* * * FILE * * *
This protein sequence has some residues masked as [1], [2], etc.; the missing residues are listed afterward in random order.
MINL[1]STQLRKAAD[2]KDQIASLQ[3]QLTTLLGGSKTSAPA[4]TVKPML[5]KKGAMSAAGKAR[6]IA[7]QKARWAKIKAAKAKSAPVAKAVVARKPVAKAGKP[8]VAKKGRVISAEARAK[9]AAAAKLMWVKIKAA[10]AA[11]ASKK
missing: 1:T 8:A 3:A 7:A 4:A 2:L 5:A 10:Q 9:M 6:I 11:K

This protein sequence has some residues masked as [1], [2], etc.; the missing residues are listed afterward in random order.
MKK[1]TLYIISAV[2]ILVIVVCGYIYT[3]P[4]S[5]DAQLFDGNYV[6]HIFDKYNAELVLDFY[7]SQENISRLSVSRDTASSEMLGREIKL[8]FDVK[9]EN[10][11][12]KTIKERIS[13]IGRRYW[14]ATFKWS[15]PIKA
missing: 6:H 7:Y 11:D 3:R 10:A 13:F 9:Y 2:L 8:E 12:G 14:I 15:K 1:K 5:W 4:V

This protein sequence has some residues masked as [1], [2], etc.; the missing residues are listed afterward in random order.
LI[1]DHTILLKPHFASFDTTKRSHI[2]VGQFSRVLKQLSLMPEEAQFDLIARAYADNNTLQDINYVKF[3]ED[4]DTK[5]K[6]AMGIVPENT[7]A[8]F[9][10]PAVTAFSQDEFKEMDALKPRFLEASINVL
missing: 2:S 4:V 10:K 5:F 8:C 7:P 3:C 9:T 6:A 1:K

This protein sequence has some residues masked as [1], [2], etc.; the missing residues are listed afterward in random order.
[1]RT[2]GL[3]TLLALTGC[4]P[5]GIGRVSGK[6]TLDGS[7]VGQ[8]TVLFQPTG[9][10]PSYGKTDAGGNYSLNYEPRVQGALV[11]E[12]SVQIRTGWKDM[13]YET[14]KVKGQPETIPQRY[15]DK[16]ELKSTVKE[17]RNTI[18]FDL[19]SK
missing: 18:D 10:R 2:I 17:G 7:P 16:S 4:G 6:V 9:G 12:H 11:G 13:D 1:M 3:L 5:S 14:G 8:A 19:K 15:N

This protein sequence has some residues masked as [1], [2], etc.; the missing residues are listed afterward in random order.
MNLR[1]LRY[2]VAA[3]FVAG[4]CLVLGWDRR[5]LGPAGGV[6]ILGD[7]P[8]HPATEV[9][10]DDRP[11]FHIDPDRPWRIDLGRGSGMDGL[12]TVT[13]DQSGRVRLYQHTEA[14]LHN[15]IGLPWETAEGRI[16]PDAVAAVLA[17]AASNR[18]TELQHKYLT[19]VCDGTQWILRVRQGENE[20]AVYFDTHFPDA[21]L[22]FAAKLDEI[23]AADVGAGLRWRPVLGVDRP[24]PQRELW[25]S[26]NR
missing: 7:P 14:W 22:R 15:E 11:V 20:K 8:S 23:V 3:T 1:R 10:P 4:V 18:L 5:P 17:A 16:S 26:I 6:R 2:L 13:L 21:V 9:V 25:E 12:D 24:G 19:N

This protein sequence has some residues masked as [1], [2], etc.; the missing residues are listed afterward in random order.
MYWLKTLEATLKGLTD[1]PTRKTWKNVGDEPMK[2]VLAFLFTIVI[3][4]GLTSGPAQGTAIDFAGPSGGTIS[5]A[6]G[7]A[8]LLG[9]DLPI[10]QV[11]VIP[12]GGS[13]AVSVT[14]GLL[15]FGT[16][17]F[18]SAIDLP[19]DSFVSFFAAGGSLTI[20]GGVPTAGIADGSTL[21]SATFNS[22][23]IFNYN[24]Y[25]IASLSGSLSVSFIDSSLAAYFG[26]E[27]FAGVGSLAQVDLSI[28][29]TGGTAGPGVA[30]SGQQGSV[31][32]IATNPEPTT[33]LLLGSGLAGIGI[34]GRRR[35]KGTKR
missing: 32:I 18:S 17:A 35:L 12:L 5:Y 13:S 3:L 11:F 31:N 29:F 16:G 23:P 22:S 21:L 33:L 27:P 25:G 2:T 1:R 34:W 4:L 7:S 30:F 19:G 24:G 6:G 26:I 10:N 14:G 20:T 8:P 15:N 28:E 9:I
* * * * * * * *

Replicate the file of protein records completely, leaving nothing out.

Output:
This protein sequence has some residues masked as [1], [2], etc.; the missing residues are listed afterward in random order.
MINL[1]STQLRKAAD[2]KDQIASLQ[3]QLTTLLGGSKTSAPA[4]TVKPML[5]KKGAMSAAGKAR[6]IA[7]QKARWAKIKAAKAKSAPVAKAVVARKPVAKAGKP[8]VAKKGRVISAEARAK[9]AAAAKLMWVKIKAA[10]AA[11]ASKK
missing: 1:T 8:A 3:A 7:A 4:A 2:L 5:A 10:Q 9:M 6:I 11:K

This protein sequence has some residues masked as [1], [2], etc.; the missing residues are listed afterward in random order.
MKK[1]TLYIISAV[2]ILVIVVCGYIYT[3]P[4]S[5]DAQLFDGNYV[6]HIFDKYNAELVLDFY[7]SQENISRLSVSRDTASSEMLGREIKL[8]FDVK[9]EN[10][11][12]KTIKERIS[13]IGRRYW[14]ATFKWS[15]PIKA
missing: 6:H 7:Y 11:D 3:R 10:A 13:F 9:Y 2:L 8:E 12:G 14:I 15:K 1:K 5:W 4:V

This protein sequence has some residues masked as [1], [2], etc.; the missing residues are listed afterward in random order.
LI[1]DHTILLKPHFASFDTTKRSHI[2]VGQFSRVLKQLSLMPEEAQFDLIARAYADNNTLQDINYVKF[3]ED[4]DTK[5]K[6]AMGIVPENT[7]A[8]F[9][10]PAVTAFSQDEFKEMDALKPRFLEASINVL
missing: 2:S 4:V 10:K 5:F 8:C 7:P 3:C 9:T 6:A 1:K

This protein sequence has some residues masked as [1], [2], etc.; the missing residues are listed afterward in random order.
[1]RT[2]GL[3]TLLALTGC[4]P[5]GIGRVSGK[6]TLDGS[7]VGQ[8]TVLFQPTG[9][10]PSYGKTDAGGNYSLNYEPRVQGALV[11]E[12]SVQIRTGWKDM[13]YET[14]KVKGQPETIPQRY[15]DK[16]ELKSTVKE[17]RNTI[18]FDL[19]SK
missing: 18:D 10:R 2:I 17:G 7:P 16:S 4:G 6:V 9:G 12:H 11:G 13:D 1:M 3:L 5:S 14:G 8:A 19:K 15:N

This protein sequence has some residues masked as [1], [2], etc.; the missing residues are listed afterward in random order.
MNLR[1]LRY[2]VAA[3]FVAG[4]CLVLGWDRR[5]LGPAGGV[6]ILGD[7]P[8]HPATEV[9][10]DDRP[11]FHIDPDRPWRIDLGRGSGMDGL[12]TVT[13]DQSGRVRLYQHTEA[14]LHN[15]IGLPWETAEGRI[16]PDAVAAVLA[17]AASNR[18]TELQHKYLT[19]VCDGTQWILRVRQGENE[20]AVYFDTHFPDA[21]L[22]FAAKLDEI[23]AADVGAGLRWRPVLGVDRP[24]PQRELW[25]S[26]NR
missing: 7:P 14:W 22:R 15:E 11:V 20:K 8:S 23:V 3:T 1:R 10:P 4:V 18:L 5:P 17:A 16:S 26:I 6:R 2:L 13:L 21:V 9:V 25:E 12:D 24:G 19:N

This protein sequence has some residues masked as [1], [2], etc.; the missing residues are listed afterward in random order.
MYWLKTLEATLKGLTD[1]PTRKTWKNVGDEPMK[2]VLAFLFTIVI[3][4]GLTSGPAQGTAIDFAGPSGGTIS[5]A[6]G[7]A[8]LLG[9]DLPI[10]QV[11]VIP[12]GGS[13]AVSVT[14]GLL[15]FGT[16][17]F[18]SAIDLP[19]DSFVSFFAAGGSLTI[20]GGVPTAGIADGSTL[21]SATFNS[22][23]IFNYN[24]Y[25]IASLSGSLSVSFIDSSLAAYFG[26]E[27]FAGVGSLAQVDLSI[28][29]TGGTAGPGVA[30]SGQQGSV[31][32]IATNPEPTT[33]LLLGSGLAGIGI[34]GRRR[35]KGTKR
missing: 32:I 18:S 17:A 35:L 12:L 5:Y 13:S 3:L 11:F 31:N 29:F 16:G 23:P 22:S 21:L 33:L 27:P 25:G 2:T 1:R 34:W 4:L 7:S 30:F 19:G 24:G 6:G 26:I 10:N 14:G 20:T 8:P 15:N 28:E 9:I